Ontario PC Party must choose direction with new leader
Progressive Conservative members to choose between 'establishment' candidate and provincial newcomer
Ontario's Progressive Conservative Party will announce its new leader Saturday after a leadership race that appears to have split the party between social conservatives and Red Tories.
The PCs are choosing between a newcomer to provincial politics, Barrie member of Parliament Patrick Brown, and a previously failed leadership candidate, Christine Elliott, the Whitby-Oshawa member of the Ontario legislature.
Each one aims to be seen as the candidate to provide a change in direction for a party that hasn't won an election since 1999.
Elliott was the first in the race, declaring her candidacy less than a month after former leader Tim Hudak resigned, following the Kathleen Wynne Liberal victory in the June 2014 election.
Elliott has received the lion's share of big-name endorsements, including former premier Bill Davis, the vast majority of the PC caucus, as well as former Toronto mayor Rob Ford and his brother Doug.
The Brown campaign has responded by suggesting Elliott is the establishment choice — an establishment that has lost four straight elections.
"The party establishment certainly isn't supporting me," said Brown. "I'm not going to owe them any favours. And frankly I can bring real change to the party that we so desperately need."
'Not where people want us to go'
Judging from attendance at his campaign events, Brown has attracted a large membership base among new Canadians in the Greater Toronto Area, a demographic that the PCs have failed to reach with the same success achieved by the federal Conservatives.
Brown also courted support among those protesting the Wynne government's changes to the sex-education curriculum.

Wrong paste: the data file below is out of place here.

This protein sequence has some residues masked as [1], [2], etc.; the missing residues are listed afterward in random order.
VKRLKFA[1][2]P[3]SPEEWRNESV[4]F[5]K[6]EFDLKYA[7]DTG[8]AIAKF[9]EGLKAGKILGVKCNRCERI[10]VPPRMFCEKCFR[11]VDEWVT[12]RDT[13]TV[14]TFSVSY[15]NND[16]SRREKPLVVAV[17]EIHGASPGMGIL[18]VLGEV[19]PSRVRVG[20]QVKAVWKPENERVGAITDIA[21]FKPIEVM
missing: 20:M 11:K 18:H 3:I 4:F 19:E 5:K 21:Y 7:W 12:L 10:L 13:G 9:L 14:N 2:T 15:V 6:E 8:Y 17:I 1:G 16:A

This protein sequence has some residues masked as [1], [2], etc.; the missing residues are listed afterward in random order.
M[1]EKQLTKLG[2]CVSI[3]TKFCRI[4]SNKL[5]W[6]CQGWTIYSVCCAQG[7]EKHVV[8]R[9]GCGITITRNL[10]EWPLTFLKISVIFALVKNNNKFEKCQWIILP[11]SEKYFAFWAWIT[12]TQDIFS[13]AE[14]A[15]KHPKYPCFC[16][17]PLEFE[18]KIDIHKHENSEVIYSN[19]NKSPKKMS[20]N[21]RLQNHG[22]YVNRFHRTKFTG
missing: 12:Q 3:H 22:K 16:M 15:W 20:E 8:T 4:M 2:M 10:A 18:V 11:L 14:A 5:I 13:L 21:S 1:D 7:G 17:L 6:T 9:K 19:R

Elliott said she's concerned that if Brown wins "the social conservative group within the party would take over, and I think that's not where people want us to go."
She dismissed Brown as "not what I would call Progressive Conservative," emphasizing the word "progressive."
"If we keep going on the same old hard-right message that we have in the last two elections, we will never win. Never."
The race has focused mainly on the question of who is best suited to defeat Wynne rather than on questions of policy.
The candidates are wary of being perceived as thinking they have all the answers, and critical of how the Hudak PCs alienated voters with a campaign platform of cutting 100,000 public-sector jobs.
Elliott has made the most specific pledge: to reduce Ontario's 11.5 per cent corporate tax rate — already the lowest among the provinces — to 10 per cent.
Competing membership claims
Party officials say 76,587 members were eligible to vote during the two days the polls were open this week. The Brown campaign claimed to have signed up about 41,000 members by the deadline, and the Elliott camp 34,000. But the most recent candidate to drop out, Monte McNaughton, had claimed 12,000 members, so someone (or perhaps all of them) must have exaggerated their numbers.
While each member gets one vote, the party's leadership race rules give equal weighting to each riding. That means a candidate can't expect to win with supporters concentrated in a small number of constituencies. Both campaigns claim their memberships are well-distributed across the province, but this can't be independently verified.
Elliott, 60, is the widow of former federal finance minister Jim Flaherty and a mother of three adult sons. Brown, 36, is unmarried and has no children.
Both Brown and Elliott were elected in 2006 — Brown as the Stephen Harper Conservatives rode to power, and Elliott in the provincial byelection to fill the seat vacated by Flaherty for his federal run.